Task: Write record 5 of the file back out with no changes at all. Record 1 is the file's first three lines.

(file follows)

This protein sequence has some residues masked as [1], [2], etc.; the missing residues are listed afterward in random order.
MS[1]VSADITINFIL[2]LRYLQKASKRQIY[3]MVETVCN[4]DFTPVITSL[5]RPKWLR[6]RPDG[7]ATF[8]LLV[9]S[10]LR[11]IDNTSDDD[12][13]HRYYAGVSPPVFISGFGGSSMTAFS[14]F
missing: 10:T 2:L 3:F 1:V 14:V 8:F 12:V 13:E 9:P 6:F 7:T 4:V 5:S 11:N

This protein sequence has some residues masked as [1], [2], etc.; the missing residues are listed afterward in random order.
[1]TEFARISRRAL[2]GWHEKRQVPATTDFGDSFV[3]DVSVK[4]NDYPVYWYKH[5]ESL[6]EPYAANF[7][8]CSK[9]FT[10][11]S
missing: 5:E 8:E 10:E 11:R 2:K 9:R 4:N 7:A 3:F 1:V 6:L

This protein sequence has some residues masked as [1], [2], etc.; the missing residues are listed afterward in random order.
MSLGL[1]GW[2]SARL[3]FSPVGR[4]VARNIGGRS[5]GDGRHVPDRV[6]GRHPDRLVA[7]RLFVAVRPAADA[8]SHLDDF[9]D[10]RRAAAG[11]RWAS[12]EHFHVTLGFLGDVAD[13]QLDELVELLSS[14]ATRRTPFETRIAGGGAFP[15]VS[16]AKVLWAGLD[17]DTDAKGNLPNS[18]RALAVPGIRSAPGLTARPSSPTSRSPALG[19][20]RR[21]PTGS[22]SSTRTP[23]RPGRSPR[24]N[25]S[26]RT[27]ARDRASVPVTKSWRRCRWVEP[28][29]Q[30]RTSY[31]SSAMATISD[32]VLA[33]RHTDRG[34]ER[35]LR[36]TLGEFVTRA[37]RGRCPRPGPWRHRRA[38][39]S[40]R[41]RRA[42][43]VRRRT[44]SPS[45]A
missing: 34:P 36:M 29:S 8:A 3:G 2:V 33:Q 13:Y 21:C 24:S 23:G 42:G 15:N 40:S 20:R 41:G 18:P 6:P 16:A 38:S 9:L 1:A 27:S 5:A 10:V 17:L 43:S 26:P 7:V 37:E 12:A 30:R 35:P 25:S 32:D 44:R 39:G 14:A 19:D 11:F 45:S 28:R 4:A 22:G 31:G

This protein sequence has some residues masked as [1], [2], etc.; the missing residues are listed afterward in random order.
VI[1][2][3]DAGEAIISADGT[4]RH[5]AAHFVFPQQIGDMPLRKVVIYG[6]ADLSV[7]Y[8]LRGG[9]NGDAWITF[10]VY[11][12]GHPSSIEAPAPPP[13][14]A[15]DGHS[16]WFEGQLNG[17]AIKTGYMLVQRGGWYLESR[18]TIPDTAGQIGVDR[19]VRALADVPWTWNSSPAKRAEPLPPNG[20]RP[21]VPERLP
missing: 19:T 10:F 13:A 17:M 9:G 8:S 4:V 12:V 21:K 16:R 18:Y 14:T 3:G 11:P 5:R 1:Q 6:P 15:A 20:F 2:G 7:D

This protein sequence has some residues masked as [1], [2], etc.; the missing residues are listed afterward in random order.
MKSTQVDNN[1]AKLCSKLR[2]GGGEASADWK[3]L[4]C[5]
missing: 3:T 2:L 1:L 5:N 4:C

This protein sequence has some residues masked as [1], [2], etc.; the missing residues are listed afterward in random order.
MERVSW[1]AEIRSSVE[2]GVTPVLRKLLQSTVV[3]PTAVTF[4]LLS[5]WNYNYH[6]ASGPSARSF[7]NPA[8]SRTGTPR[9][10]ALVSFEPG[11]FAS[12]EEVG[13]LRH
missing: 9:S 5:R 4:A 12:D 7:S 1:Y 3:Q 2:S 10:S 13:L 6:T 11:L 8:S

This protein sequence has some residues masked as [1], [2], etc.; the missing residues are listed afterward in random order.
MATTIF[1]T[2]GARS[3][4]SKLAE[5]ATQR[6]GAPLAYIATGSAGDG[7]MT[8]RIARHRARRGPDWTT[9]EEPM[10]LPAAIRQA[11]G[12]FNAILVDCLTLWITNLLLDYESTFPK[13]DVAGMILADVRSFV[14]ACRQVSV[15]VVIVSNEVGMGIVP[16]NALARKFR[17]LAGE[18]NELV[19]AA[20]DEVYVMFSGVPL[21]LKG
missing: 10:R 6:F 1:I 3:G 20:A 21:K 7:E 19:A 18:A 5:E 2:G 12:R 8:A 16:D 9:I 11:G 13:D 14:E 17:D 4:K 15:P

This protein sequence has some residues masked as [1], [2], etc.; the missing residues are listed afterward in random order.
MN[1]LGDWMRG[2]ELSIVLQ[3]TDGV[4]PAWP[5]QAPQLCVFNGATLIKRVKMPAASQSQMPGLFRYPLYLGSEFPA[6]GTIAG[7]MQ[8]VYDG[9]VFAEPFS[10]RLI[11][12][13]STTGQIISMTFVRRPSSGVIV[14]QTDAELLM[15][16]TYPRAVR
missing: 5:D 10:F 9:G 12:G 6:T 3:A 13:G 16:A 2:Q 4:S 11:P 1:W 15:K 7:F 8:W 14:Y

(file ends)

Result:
This protein sequence has some residues masked as [1], [2], etc.; the missing residues are listed afterward in random order.
MKSTQVDNN[1]AKLCSKLR[2]GGGEASADWK[3]L[4]C[5]
missing: 3:T 2:L 1:L 5:N 4:C